Wednesday, August 13, 2008

Prinzessin (Princess)

I was totally prepared to watch this movie as I really read about it before watching. What called my attention was that most commented about the story being about young women and female violence. Perhaps because I was ‘prepared’ the movie actually didn’t shock me or make me believe that this was a violent movie, even when three times there is mild violence among the girls. Then the film surprised me, as it was a lot better than what I could expect.

This debut film co written and directed by Birgit Grosskopf has a cinematography that looks impeccable, almost aseptic that totally contrasts with some of the images we see and has some interesting framing that gives depth when is visually needed. Then has a rhythm that is not violent at all, as has a slow pace, not many dialogues and very acceptable performances by actors, especially one of the leads Irina Potapneko that plays Katharina, the girl with Russian background among the group of primarily German girls.

What you’ll see in the screen is an odd group of four girls, one perhaps 9 years-old and the other three in her older teens that during the week between Christmas and New Years wander around a bland and insipid suburb doing not much… except, some violent acts against other groups of women, stealing money, drinking and being just mean. But you also will see the background of two of them, their family behavior and rejection from their peers. All happening one day before the oldest, Yvonne, has to go to prison.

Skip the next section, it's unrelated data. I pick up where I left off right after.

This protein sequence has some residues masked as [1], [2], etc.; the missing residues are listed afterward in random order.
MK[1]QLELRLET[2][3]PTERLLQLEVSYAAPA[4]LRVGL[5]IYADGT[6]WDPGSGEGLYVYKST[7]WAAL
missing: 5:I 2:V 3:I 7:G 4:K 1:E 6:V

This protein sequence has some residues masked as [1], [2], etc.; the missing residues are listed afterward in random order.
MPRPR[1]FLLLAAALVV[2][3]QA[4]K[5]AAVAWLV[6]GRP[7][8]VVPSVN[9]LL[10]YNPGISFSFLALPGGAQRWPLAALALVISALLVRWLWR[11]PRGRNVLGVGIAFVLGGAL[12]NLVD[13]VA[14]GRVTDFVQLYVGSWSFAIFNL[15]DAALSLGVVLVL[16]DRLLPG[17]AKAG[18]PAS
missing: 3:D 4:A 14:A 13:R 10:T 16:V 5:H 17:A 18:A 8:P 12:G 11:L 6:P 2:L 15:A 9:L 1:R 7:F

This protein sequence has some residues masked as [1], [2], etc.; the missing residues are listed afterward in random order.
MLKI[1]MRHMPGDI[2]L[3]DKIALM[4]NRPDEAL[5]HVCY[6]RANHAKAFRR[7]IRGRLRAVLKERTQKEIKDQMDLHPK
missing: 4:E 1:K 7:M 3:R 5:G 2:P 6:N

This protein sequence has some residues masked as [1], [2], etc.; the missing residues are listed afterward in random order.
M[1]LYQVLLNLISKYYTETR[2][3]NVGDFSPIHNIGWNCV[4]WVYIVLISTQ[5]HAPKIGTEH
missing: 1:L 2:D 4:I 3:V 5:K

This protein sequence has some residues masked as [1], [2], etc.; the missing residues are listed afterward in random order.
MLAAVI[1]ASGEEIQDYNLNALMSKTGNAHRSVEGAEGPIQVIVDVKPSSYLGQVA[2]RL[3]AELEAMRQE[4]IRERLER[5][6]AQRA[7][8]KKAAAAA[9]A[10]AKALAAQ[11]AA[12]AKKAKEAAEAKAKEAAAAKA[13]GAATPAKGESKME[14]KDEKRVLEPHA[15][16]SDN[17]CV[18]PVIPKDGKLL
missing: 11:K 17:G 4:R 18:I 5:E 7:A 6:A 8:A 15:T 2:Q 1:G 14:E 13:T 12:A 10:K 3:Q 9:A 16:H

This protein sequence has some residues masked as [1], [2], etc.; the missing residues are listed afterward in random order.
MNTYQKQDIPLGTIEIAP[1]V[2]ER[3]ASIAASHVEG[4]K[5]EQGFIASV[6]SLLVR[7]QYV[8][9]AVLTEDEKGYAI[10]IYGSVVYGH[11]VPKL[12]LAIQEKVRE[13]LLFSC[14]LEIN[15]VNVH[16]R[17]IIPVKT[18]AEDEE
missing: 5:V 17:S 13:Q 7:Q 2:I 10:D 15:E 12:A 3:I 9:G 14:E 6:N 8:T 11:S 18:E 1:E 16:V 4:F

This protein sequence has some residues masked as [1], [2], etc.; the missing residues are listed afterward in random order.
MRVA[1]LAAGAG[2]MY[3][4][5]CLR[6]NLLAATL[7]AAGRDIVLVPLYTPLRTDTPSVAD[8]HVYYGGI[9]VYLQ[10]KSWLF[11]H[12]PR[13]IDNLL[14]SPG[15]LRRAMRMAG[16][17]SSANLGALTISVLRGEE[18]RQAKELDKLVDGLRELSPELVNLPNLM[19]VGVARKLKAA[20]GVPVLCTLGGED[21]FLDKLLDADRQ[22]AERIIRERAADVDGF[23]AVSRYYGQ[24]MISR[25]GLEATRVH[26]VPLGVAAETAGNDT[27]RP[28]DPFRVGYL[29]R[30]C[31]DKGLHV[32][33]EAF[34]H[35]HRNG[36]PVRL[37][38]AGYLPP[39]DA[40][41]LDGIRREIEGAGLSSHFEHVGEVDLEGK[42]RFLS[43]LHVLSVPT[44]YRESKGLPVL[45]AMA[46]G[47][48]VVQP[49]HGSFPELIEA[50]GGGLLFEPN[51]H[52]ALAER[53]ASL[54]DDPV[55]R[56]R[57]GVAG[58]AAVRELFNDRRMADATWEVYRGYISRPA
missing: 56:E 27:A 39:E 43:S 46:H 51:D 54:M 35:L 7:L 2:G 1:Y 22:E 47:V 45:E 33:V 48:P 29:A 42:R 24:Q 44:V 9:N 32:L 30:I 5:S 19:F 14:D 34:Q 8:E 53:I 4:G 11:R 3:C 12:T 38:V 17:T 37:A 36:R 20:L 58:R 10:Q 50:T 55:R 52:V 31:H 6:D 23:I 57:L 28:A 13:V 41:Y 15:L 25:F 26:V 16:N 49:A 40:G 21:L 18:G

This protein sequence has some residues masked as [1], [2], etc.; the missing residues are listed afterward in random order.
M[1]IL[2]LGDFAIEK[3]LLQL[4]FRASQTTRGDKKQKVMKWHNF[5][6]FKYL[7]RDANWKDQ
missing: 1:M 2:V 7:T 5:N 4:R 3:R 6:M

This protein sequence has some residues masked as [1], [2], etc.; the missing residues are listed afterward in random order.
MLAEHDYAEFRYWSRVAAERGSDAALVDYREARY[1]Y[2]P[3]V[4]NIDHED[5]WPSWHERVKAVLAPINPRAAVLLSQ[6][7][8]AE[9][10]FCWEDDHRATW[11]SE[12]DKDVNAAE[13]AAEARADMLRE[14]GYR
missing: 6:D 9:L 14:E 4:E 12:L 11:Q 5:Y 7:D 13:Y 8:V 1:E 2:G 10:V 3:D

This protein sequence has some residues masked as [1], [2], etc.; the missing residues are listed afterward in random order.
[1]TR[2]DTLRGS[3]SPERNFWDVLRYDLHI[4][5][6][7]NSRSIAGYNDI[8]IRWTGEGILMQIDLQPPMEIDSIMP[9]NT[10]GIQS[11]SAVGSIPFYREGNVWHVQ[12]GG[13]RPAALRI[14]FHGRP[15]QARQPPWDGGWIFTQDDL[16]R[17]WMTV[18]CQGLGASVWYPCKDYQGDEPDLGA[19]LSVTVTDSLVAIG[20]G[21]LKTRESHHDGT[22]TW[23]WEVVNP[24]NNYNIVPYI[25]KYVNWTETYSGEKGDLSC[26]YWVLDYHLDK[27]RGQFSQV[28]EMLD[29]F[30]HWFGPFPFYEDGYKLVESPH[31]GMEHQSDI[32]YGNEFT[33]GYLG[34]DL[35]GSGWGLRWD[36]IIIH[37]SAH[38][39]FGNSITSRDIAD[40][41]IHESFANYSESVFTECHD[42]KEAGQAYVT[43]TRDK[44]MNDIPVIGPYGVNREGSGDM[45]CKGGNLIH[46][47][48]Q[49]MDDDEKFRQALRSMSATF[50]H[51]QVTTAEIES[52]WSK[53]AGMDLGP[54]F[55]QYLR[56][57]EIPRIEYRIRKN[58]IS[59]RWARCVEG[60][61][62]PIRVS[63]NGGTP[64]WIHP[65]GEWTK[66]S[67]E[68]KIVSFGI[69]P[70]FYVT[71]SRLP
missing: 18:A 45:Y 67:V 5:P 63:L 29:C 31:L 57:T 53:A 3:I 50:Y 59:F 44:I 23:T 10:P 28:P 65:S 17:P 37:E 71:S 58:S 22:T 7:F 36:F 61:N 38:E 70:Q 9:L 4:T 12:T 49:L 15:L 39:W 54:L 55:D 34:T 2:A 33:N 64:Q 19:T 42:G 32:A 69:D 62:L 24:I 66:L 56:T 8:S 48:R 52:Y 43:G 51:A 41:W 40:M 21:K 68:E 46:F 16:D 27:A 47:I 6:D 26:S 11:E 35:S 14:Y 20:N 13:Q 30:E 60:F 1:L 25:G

So, according to me the story has many layers beyond the violent and delinquent acts they do, there is racism, parents’ rejection or not paying much attention to their kids, solitude and little hope for the future, etc. Then the only coherent moments in their lives is when the four hang together wandering with no direction at all. It’s a crude and raw story in a quite “clean” and arty movie.

The movie was critically acclaimed and has been screened in many European festivals. It won the Prize of the Minister President of the State of Saarland and was nominated for the Max Ophüls Award at the 2006 Max Ophüls Festival.

Absolutely not for all audiences and even if there’s a secondary lesbian character and there is lesbian interest subtext I cannot give it the label, as the purpose of this film has nothing to do with the label. I believe that this film is suited for those that like European cinema and especially the New German Cinema that is bringing very “clean” cinematography to tell the most unusual stories.

I liked the movie a lot more than I could have imagined and honestly, the little violence didn’t bother me that much as when it comes to violence you have American cinema doing worst things in the screen. Then I believe that perhaps what bothers some viewers is not what they see in the screen but the appalling idea of women being violent with other women.


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